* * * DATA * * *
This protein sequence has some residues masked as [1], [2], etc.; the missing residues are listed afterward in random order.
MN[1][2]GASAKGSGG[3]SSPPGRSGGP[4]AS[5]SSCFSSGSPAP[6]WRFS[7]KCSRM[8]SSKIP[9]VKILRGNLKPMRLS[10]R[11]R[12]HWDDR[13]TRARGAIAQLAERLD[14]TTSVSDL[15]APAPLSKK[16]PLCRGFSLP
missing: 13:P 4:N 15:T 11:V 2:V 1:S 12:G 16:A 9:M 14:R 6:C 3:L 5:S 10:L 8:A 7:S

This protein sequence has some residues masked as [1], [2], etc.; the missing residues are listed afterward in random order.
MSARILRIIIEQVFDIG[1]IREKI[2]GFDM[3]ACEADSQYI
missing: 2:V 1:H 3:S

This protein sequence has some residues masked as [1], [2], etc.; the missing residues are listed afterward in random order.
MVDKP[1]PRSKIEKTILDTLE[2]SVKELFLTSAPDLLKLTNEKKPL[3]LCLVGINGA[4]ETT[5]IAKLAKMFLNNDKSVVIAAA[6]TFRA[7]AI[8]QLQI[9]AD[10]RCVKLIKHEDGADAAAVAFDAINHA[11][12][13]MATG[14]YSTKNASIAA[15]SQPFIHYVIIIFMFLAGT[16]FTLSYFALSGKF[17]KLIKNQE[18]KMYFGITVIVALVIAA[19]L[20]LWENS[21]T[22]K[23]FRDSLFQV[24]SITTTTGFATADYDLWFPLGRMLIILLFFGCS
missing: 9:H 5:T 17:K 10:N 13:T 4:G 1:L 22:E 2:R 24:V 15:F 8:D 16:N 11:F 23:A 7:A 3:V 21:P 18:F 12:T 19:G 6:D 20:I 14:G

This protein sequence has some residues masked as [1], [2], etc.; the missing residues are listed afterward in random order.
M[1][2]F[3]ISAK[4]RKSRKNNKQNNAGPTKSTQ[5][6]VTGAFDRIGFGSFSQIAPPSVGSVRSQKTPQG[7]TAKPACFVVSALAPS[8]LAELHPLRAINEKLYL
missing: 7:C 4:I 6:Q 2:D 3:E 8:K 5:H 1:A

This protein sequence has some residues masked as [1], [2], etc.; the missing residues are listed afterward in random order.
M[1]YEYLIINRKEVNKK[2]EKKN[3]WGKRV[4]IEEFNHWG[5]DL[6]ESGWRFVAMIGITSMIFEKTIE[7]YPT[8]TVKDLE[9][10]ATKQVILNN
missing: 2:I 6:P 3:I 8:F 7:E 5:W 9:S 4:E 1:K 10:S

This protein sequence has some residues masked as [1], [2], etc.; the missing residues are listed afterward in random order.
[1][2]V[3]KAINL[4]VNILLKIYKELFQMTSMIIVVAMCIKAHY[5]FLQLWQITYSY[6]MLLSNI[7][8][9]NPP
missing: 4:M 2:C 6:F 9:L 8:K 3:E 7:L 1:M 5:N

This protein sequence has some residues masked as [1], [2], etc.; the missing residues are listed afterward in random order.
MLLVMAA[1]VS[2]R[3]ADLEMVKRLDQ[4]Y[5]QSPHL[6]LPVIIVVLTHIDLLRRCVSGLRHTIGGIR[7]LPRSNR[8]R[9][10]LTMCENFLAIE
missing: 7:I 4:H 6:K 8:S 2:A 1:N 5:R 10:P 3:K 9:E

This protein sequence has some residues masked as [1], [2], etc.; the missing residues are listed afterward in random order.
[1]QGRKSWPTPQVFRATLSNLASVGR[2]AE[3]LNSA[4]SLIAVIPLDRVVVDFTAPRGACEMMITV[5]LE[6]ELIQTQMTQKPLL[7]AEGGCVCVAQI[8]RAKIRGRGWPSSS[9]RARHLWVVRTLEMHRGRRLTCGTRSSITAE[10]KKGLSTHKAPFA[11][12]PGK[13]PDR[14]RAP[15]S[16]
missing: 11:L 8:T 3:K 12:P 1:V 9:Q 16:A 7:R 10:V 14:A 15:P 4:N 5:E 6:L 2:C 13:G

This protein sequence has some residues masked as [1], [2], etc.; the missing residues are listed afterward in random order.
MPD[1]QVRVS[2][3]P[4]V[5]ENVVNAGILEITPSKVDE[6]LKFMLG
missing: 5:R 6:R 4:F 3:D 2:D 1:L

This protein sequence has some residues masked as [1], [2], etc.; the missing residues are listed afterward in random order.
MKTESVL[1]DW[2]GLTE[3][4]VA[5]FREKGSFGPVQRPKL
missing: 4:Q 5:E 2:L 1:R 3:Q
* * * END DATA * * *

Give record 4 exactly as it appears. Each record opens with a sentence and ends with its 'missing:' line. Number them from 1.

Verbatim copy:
This protein sequence has some residues masked as [1], [2], etc.; the missing residues are listed afterward in random order.
M[1][2]F[3]ISAK[4]RKSRKNNKQNNAGPTKSTQ[5][6]VTGAFDRIGFGSFSQIAPPSVGSVRSQKTPQG[7]TAKPACFVVSALAPS[8]LAELHPLRAINEKLYL
missing: 7:C 4:I 6:Q 2:D 3:E 8:K 5:H 1:A